Tuesday, March 24, 2009

Nothing like a punch in the face to focus the mind

Denver, Seattle, Tucson, Detroit, San Diego. Yesterday, it was our turn in Portland. Pay cuts of 5-10% for everyone on staff (15% for the three most senior execs), four furlough days and the freezing of our traditional defined-benefit pension plan.

Worse than the announcement itself was the sense of fear and desperation it seemed to unleash through the ranks. What if the advertisers don't ever come back? What if we never get control of our digital destiny? What if it really is the beginning of the end, as the gloating MSM naysayers have been predicting?

And a deep and abiding sense of anger, of course, that the owners and managers of the company didn't see this coming and somehow head it off.

There is a best-case scenario: All that fear and loathing manifests itself as motivation to innovate quickly and comprehensively. At some level, that's already playing out. The number of unsolicited suggestions I've received in the past 24 hours about ways to generate new revenue exceeds what came my way in the past two or three months. That's certainly a good start. Let's turn all these smart and creative minds at least partially to the problem of reinventing the newsroom and the news business for the next generation.

But now comes the hard part, which is a lot of nibbling around the edges, trying things that don't work out and otherwise innovating in place. It would be so much easier if one great idea could fix everything. If we could wake up one morning, see the brilliance of some new business model or form of distribution, and laugh about how scary it was there for a while. Not gonna happen, folks. At least not anytime soon.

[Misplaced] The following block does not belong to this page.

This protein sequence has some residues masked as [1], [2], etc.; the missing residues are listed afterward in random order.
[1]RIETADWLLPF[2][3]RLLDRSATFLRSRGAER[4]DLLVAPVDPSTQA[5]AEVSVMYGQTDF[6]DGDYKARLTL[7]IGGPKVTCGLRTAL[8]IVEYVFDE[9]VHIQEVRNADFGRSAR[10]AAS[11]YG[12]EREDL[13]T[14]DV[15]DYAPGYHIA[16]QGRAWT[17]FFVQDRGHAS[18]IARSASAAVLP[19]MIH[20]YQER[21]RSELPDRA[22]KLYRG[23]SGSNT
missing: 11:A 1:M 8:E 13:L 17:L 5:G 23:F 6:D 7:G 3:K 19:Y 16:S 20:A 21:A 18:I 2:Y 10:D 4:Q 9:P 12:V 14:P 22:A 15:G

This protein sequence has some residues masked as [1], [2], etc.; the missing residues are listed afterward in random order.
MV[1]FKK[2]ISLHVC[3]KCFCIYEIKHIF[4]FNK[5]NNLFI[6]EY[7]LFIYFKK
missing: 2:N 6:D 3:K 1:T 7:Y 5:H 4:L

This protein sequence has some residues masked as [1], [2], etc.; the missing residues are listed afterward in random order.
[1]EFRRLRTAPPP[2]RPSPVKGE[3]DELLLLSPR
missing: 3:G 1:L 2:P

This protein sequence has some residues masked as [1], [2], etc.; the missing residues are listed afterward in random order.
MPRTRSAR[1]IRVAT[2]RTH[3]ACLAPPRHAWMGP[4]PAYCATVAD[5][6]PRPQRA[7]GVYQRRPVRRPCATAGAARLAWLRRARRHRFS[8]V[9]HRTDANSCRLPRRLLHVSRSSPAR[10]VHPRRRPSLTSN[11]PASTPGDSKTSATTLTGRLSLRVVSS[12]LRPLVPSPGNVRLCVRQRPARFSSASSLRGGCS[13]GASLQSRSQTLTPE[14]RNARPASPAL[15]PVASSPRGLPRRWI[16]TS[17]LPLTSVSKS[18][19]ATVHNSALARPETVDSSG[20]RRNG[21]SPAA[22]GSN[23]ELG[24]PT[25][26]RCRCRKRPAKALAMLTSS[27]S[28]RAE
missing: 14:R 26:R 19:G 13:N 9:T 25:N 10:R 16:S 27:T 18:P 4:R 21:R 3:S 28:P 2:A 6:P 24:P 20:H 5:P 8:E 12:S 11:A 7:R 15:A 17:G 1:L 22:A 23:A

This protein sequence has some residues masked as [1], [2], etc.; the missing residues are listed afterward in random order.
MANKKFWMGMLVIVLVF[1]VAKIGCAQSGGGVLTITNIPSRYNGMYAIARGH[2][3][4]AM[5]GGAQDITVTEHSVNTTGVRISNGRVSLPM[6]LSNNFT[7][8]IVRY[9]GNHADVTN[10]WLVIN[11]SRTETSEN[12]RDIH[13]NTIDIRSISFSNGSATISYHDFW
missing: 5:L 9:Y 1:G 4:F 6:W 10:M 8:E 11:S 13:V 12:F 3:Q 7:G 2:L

So we're left with dozens or hundreds of small changes we have to give a shot. We have a window of opportunity -- while we're still receiving quite a bit of print revenue -- to reinvest in myriad other forms of (mostly digital) distribution. To experiment. To learn. We should be thinking like pharmaceutical companies, in that we need to have a whole bunch of projects in the pipeline at any given time. The more the better. Most won't work out, but that's fine. We'll learn, adjust and try again. At least a handful do need to work out, some of them in fairly significant ways.

Twitter, Kindle, RSS feeds, e-editions, Facebook, micropayments, other forms of for-pay content, online stores, creative use of digital archives, CDs and DVDs, speakers' bureaus, TV and/or radio stations, reader participation and interaction, visual storytelling, documentary film, niche publications, wholesale blogging, entirely new lines of business, etc. There are no wrong suggestions at this point. Only a lack of vision and willpower that is as much of a threat to our future as any external force. Eventually, if we're lucky, some of it will begin to coalesce into a new business model.

So, colleagues here and elsewhere, I feel your frustration. But don't look askance at the small innovations that come down the tube. Embrace them and offer more ideas like them. Because it's the little things, not the one great idea, that may ultimately save us all.

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